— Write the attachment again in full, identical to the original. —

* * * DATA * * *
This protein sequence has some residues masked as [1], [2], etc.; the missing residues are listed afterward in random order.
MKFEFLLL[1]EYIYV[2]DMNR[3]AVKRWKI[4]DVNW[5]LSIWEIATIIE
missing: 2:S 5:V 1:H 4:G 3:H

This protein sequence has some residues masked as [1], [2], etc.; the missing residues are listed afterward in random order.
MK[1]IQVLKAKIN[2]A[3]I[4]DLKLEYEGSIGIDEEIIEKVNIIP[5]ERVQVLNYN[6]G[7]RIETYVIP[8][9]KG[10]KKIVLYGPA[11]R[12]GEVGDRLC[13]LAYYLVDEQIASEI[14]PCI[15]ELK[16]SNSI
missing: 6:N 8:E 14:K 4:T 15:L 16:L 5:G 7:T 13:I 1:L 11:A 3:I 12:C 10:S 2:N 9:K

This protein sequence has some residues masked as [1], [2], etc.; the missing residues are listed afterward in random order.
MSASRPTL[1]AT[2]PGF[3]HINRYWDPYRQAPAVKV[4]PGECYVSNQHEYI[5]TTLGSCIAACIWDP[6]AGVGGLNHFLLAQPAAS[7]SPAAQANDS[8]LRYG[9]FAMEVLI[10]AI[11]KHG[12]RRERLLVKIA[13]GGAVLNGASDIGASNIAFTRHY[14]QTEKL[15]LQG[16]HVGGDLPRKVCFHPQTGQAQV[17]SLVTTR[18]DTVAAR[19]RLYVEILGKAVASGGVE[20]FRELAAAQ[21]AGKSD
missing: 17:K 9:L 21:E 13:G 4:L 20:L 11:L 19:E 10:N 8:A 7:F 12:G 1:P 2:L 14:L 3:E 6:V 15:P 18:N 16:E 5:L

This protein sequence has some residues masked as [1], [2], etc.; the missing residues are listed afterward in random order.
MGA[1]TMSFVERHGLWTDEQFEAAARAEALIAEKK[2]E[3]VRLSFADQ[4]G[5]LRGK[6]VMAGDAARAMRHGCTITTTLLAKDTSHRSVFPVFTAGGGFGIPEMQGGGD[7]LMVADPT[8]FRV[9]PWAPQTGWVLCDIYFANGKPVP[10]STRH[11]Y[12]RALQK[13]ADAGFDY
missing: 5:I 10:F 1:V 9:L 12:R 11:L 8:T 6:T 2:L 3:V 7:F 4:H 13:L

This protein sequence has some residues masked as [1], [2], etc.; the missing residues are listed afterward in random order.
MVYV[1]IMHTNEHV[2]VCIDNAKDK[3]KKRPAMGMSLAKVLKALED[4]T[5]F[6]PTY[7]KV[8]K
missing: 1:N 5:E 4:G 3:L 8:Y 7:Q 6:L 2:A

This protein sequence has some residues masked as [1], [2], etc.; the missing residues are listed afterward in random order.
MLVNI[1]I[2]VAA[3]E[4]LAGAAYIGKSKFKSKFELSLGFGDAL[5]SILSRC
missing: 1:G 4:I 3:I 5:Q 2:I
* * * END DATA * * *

This protein sequence has some residues masked as [1], [2], etc.; the missing residues are listed afterward in random order.
MKFEFLLL[1]EYIYV[2]DMNR[3]AVKRWKI[4]DVNW[5]LSIWEIATIIE
missing: 2:S 5:V 1:H 4:G 3:H

This protein sequence has some residues masked as [1], [2], etc.; the missing residues are listed afterward in random order.
MK[1]IQVLKAKIN[2]A[3]I[4]DLKLEYEGSIGIDEEIIEKVNIIP[5]ERVQVLNYN[6]G[7]RIETYVIP[8][9]KG[10]KKIVLYGPA[11]R[12]GEVGDRLC[13]LAYYLVDEQIASEI[14]PCI[15]ELK[16]SNSI
missing: 6:N 8:E 14:K 4:T 15:L 16:L 5:G 7:T 13:I 1:L 11:A 3:I 12:C 10:S 2:N 9:K

This protein sequence has some residues masked as [1], [2], etc.; the missing residues are listed afterward in random order.
MSASRPTL[1]AT[2]PGF[3]HINRYWDPYRQAPAVKV[4]PGECYVSNQHEYI[5]TTLGSCIAACIWDP[6]AGVGGLNHFLLAQPAAS[7]SPAAQANDS[8]LRYG[9]FAMEVLI[10]AI[11]KHG[12]RRERLLVKIA[13]GGAVLNGASDIGASNIAFTRHY[14]QTEKL[15]LQG[16]HVGGDLPRKVCFHPQTGQAQV[17]SLVTTR[18]DTVAAR[19]RLYVEILGKAVASGGVE[20]FRELAAAQ[21]AGKSD
missing: 17:K 9:L 21:E 13:G 4:L 20:L 11:L 19:E 10:N 8:A 7:F 12:G 1:P 2:L 14:L 3:E 6:V 15:P 18:N 16:E 5:L

This protein sequence has some residues masked as [1], [2], etc.; the missing residues are listed afterward in random order.
MGA[1]TMSFVERHGLWTDEQFEAAARAEALIAEKK[2]E[3]VRLSFADQ[4]G[5]LRGK[6]VMAGDAARAMRHGCTITTTLLAKDTSHRSVFPVFTAGGGFGIPEMQGGGD[7]LMVADPT[8]FRV[9]PWAPQTGWVLCDIYFANGKPVP[10]STRH[11]Y[12]RALQK[13]ADAGFDY
missing: 5:I 10:F 1:V 9:L 12:R 11:L 8:T 6:T 2:L 3:V 7:F 4:H 13:L

This protein sequence has some residues masked as [1], [2], etc.; the missing residues are listed afterward in random order.
MVYV[1]IMHTNEHV[2]VCIDNAKDK[3]KKRPAMGMSLAKVLKALED[4]T[5]F[6]PTY[7]KV[8]K
missing: 1:N 5:E 4:G 3:L 8:Y 7:Q 6:L 2:A

This protein sequence has some residues masked as [1], [2], etc.; the missing residues are listed afterward in random order.
MLVNI[1]I[2]VAA[3]E[4]LAGAAYIGKSKFKSKFELSLGFGDAL[5]SILSRC
missing: 1:G 4:I 3:I 5:Q 2:I